Synesthesia, David Bowie, and Mœbius
By Hervé St-Louis
Jan 12, 2016 - 20:26
Synesthesia is a condition where one sense perceives the information and experience of another. David Bowie’s death this week caused synesthesia in me. I am confused about his music and Jean Giraud’s comic book work. French cartoonist Jean Giraud, better known as Mœbius died just a few years ago. He was a contemporary of the late David Bowie. I do not know if I should say that Mœbius is the David Bowie of comics or if David Bowie is the Mœbius of music. Help me! I have synesthesia.
What else should one listen to when reading a comic created by Mœbius. His sinews and textures twist so much that even in an empty page representing a desert, straight lines look more like curves than clear horizons? Watching Bowie perform or one of his music videos is like watching a Mœbius comic page translated into reality. The melody too expands our horizons.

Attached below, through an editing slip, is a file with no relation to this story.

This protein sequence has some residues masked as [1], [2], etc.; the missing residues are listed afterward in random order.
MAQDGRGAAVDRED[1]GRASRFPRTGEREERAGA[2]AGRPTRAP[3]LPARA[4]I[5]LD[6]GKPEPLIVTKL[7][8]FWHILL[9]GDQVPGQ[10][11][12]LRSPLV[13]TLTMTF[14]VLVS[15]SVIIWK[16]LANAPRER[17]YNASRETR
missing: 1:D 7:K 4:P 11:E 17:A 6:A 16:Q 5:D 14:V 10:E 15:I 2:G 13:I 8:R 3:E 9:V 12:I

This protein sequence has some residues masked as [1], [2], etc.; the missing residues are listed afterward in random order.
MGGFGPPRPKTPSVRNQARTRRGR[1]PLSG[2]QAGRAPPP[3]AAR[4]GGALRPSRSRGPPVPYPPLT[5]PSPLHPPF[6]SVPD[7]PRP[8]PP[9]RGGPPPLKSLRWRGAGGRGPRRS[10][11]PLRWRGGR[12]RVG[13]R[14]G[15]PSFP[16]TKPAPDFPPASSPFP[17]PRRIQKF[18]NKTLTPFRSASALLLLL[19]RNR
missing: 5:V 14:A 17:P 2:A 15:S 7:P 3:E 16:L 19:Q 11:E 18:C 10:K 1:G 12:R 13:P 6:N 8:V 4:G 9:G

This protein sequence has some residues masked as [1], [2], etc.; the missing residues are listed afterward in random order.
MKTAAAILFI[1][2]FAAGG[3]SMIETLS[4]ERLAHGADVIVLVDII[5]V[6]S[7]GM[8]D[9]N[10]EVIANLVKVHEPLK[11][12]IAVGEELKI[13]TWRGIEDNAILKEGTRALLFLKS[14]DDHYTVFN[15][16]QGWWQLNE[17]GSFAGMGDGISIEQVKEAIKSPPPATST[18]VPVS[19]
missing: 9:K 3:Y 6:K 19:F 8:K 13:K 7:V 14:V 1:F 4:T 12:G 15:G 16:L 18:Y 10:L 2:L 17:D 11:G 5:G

But good form dictates that one honours and celebrates the just passed, not the Montparnasse remnants. Bowie told stories with his albums. He had recurring characters in his work, similar to long time cartoonists working on comics for years. Major Tom was only retired in Bowie’s last week latest release, Blackstar. Bowie told stories like Mœbius. Meaning did not always matter. Only impressions count. This kind of expression is what one finds in Mœbius’s drawings. Only the feeling counts. Logic out the door.
Yeah, Bowie and Mœbius were the same guy. They changed their craft and made others copy them. But their singularity was unmatched and self-recreating. How many Bowies are they? How many Mœbiuses? My senses are confused. I have synesthesia.
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